Complex living systems are governed by non-equilibrium dynamics and are therefore sensitive to changes occurring in field’s force. Even very “weak” forces, such as those displayed by electromagnetic and gravitational fields, can be “amplified” when the system encounter a bifurcation point from which it is driven in experiencing a “phase transition” leading to new, different attractor states. Those states are equally accessible when the field is absent, whereas the superimposition of an external field may break the system’s symmetry, bestowing a preferential directionality according to which the system preferentially evolve into a specific attractor state [6]. In other words, the ‘weak’ force dramatically influences the system in selecting one of the two possible configurations. Indeed, recent studies gave compelling evidence that such processes actually occur in cells exposed to a microgravity field [7,8]. It is very unlikely that such phase-transitions could be grasped by only looking to selected molecular pathways, as the transition involves the overall system, and induces a dramatic rewiring of gene-expression pattern, cytoskeleton structure, enzyme dynamics and so forth. A systems biology approach is indeed mandatory in order to understand how changes in the non-equilibrium dynamics may lead to concomitant modification of such different processes. As a matter of fact, several biochemical mechanisms within the cell are true dissipative processes (microtubule assembly, cytoskeleton arrangement, cyclins kinetics) and as such they could be described as non-linear reactions occurring far from the equilibrium [9]. These kinds of reactions are highly sensitive to changes in field’s strength and may undergo a transition at the bifurcation point, after experiencing a symmetry breaking, leading hence to novel self-organized configurations.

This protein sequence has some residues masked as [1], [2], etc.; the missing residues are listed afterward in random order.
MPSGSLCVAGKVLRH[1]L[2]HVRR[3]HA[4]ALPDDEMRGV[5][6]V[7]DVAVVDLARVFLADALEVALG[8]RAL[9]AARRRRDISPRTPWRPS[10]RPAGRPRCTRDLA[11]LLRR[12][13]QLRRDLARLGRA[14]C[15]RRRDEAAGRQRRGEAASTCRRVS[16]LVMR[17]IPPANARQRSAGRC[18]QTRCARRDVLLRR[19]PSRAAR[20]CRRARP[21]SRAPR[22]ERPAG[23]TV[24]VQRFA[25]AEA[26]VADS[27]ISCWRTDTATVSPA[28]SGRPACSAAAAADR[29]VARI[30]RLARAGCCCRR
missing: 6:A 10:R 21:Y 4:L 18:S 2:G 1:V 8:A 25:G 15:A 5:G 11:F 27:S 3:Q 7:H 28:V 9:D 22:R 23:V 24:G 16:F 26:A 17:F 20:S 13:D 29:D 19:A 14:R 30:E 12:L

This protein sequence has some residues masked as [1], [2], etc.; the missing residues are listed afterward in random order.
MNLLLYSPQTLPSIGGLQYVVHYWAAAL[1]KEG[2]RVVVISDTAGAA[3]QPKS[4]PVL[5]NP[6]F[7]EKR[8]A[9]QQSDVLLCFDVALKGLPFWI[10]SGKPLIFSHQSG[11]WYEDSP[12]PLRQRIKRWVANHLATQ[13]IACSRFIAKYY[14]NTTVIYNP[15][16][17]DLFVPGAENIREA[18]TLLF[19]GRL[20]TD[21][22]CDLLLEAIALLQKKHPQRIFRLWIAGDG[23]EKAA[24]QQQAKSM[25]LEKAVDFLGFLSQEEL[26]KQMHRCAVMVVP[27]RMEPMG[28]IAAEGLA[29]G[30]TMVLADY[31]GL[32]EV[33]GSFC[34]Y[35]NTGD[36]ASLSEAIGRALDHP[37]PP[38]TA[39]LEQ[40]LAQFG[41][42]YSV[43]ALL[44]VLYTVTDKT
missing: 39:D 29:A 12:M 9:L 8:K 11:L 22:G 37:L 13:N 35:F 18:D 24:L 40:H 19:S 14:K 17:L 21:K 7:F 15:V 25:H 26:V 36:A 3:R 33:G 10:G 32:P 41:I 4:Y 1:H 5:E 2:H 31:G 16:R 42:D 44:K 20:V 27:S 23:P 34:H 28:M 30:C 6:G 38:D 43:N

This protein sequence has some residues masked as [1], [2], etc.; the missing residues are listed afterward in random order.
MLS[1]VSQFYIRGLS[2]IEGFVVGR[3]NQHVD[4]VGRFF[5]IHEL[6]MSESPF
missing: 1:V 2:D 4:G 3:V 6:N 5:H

According to that framework, gravity may be considered an ‘inescapable’ constraint that obliges living beings to adopt only a few configurations among many others. In turn, by ‘removing’ the gravitational field, living structures are free to recover more degrees of freedom, thus acquiring new phenotypes and new functions/properties. Those configurations may be explored in dept only through a systems biology framework. That statement raises several crucial questions. Some of these entail fundamentals of theoretical biology, as they cast on doubt the gene-centered paradigm, according to which biological behavior can be explained by solely genetic mechanism [10]. Indeed, influence of physical cues in biology (and, in particular, on gene expression) is still now largely overlooked. This is why it has been argued that the ultimate reason for human space exploration is precisely to enable us to discover ourselves [11].

Undoubtedly, the microgravitational space field presents an unlimited horizon for investigation and discovery. Controlled studies conducted in microgravity can advance our knowledge, providing amazing insights into the biological mechanism underlying physiology as well as many relevant diseases, like cancer. Thereby, space-based investigations coupled to systems biology may serve as a novel paradigm for innovation in basic and applied science.